Yeren: The Chinese Bigfoot Of The Misty Mountains

For centuries, a mysterious creature known as the Yeren has been sighted in remote parts of China.

Described as a type of hominid, it’s often referred to as the “Chinese Bigfoot” in the West.

While this is a useful moniker to a degree, it fails to capture the true essence of the Yeren.

The fact is that, although an ape-like cryptid like Bigfoot and the Yeti, it differs from them in both appearance and behavior.

What Does The Yeren Look Like?

Much like Bigfoot, the Yeren is usually spotted walking on two legs.

According to eyewitness reports, its fully-erect height is between 5 to 7 feet — depending on age and gender.

A key difference from Bigfoot is the Yeren’s forehead, which closely resembles a human’s — it doesn’t have the gorilla-like slope of a Sasquatch.

The Chinese cryptid is said to have deep-set, almost fully-black eyes, a round nose, overturned nostrils, and protruding lips.

Its ears are reminiscent of ours but larger.

Body Structure & Movement

Based on most accounts, the Yeren has long reddish or brown hair all over its body — excluding its ears and nose.

It can easily traverse even rough, mountainous terrain while being upright.

The ape-man’s legs are said to be near-human in their proportions.

However, its arms are visibly longer — stretching below the creature’s knees when it’s slightly bent over.

Based on footprint castings, its feet are around 12-20 inches long.

Reported Diet & Typical Behavior

Yeren are thought to be omnivorous beings.

They seem to mainly subsist on plant foods.

However, there have been instances where they’ve broken into chicken coops.

This mainly resulted in stolen eggs, but in a few cases, chickens have gone missing as well.

Although some Chinese fear the Yeren, there have been no accounts of them directly attacking humans.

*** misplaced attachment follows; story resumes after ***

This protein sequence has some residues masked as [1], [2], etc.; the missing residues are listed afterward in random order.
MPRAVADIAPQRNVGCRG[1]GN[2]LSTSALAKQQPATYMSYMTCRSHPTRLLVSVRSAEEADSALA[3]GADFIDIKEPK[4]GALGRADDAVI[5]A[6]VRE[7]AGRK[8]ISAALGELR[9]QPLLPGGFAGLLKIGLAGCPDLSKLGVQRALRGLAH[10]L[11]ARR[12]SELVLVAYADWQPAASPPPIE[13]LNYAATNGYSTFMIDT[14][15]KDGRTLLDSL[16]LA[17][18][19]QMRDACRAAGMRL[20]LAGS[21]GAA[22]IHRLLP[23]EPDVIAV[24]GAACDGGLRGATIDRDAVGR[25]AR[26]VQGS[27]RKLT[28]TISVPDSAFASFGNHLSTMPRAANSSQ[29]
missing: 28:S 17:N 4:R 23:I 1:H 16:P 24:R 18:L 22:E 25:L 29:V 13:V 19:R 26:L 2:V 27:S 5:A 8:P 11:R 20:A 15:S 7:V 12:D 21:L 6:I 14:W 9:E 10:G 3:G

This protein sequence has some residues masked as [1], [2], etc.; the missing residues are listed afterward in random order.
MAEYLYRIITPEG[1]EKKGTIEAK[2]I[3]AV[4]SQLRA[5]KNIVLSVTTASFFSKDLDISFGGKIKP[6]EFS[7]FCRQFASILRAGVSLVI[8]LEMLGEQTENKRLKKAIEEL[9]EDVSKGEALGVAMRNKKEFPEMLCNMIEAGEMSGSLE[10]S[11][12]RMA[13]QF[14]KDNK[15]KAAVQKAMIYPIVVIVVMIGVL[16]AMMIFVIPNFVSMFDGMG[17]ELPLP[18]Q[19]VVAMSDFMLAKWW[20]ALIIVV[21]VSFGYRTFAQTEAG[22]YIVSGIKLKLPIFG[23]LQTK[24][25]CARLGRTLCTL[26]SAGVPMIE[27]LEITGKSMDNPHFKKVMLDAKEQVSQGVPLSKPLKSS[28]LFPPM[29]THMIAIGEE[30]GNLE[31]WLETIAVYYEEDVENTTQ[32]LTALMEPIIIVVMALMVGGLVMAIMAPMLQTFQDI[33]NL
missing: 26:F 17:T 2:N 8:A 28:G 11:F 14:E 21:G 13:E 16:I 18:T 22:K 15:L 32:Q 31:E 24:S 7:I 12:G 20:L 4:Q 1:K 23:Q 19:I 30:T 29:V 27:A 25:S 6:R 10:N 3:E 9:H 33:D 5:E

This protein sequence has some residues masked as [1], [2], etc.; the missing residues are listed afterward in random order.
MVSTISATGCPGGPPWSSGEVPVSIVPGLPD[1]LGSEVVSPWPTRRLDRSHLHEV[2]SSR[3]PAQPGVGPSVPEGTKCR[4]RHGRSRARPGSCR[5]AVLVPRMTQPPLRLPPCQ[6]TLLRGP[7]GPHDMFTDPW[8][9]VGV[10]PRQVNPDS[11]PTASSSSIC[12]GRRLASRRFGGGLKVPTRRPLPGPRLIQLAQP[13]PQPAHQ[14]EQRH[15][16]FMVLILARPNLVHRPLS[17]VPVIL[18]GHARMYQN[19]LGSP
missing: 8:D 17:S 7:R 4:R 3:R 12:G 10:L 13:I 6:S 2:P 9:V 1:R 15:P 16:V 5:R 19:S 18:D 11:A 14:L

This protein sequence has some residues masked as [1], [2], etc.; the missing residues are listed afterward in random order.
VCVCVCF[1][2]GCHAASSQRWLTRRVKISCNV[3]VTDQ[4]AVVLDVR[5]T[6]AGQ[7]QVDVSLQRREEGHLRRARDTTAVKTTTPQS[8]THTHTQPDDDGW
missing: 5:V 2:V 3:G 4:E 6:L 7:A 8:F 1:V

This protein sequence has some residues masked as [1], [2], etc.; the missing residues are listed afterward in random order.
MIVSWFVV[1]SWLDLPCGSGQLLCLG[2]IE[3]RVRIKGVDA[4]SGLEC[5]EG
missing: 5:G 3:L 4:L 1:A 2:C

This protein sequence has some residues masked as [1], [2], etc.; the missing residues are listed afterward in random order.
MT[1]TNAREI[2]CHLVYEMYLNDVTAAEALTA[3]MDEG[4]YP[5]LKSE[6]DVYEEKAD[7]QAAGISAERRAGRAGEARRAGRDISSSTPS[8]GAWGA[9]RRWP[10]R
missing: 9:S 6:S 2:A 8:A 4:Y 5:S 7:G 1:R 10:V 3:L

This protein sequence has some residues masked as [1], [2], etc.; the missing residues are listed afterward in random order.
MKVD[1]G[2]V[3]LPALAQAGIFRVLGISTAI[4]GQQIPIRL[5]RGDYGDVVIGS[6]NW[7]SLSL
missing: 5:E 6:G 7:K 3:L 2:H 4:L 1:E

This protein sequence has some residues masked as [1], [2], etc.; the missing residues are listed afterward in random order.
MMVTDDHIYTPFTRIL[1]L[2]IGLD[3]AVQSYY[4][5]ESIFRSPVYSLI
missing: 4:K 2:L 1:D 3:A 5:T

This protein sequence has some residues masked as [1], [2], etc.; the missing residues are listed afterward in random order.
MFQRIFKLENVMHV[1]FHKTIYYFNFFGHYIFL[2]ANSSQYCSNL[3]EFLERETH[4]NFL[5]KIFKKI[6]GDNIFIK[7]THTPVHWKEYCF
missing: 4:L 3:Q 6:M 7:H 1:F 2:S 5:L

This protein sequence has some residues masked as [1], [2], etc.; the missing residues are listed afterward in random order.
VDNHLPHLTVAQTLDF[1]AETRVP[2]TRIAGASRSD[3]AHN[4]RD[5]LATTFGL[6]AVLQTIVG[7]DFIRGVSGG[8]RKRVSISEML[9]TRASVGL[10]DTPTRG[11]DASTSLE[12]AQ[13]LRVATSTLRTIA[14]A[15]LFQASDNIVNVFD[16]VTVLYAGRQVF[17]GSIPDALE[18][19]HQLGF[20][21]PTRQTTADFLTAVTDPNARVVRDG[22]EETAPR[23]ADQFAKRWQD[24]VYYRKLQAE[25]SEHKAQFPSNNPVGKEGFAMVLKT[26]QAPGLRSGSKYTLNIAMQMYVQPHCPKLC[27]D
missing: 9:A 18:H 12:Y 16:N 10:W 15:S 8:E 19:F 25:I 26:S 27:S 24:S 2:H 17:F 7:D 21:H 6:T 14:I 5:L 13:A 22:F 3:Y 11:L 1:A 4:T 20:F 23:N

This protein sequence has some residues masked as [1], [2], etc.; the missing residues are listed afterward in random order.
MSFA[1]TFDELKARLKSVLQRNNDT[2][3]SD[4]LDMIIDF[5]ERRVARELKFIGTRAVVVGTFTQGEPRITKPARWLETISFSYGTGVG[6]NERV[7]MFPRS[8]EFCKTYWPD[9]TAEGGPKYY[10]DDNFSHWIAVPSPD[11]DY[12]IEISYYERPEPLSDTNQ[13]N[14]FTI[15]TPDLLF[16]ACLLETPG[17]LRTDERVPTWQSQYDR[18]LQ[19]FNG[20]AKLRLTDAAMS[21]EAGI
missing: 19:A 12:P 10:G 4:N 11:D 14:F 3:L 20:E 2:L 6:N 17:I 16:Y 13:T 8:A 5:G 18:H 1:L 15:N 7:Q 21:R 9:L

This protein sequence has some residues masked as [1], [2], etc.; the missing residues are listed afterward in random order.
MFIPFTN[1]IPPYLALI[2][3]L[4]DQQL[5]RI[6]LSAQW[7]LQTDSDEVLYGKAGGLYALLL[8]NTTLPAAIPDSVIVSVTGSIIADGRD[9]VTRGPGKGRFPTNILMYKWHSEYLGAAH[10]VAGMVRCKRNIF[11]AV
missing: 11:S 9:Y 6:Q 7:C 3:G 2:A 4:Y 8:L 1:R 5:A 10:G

Like other “hidden hominids”, they seem to prefer evasion over violence.

On several occasions, they’ve been seen going into caves in the most forested, mountainous regions of the Hubei province.

It’s assumed these are their preferred living spaces.

In this regard, they’re similar to most other hominid cryptids.

Yeren In Chinese History

When we look through Chinese folklore and history, we find mentions of Yeren that stretch back centuries.

Over 2000 years in the past (during the Warring States era), a Chinese poet and statesman referred to the cryptids as “mountain ogres” that hid in caves in the mist-covered mountains.

During the later Tang dynasty, an historian told of a group of “savage, hairy men” that lived in the remote areas of Hubei.

Fast forward to the Qing dynasty, and we find mentions of the Yeren by the famous painter and poet Yuan Mei.

He stated that the creatures were “monkey-like but not monkeys” and that they lived in the Shanxi province.

On top of these notable mentions, tales of ape-men have circulated among the common folk since the very beginning.

Yeren In Chinese Mythology

As reports of Yeren started accumulating, the Chinese populace (mostly in Hubei and neighboring provinces) started coming up with folk tales about them.

The most popular mythology involves the construction of China’s Great Wall.

When the Wall was being built, many laborers were being forced to work on it.

After toiling away for months, a group of these workers decided to escape.

To avoid the Emperor’s wrath, they hid in the most remote areas of Hubei — among the forested, misty mountain ranges.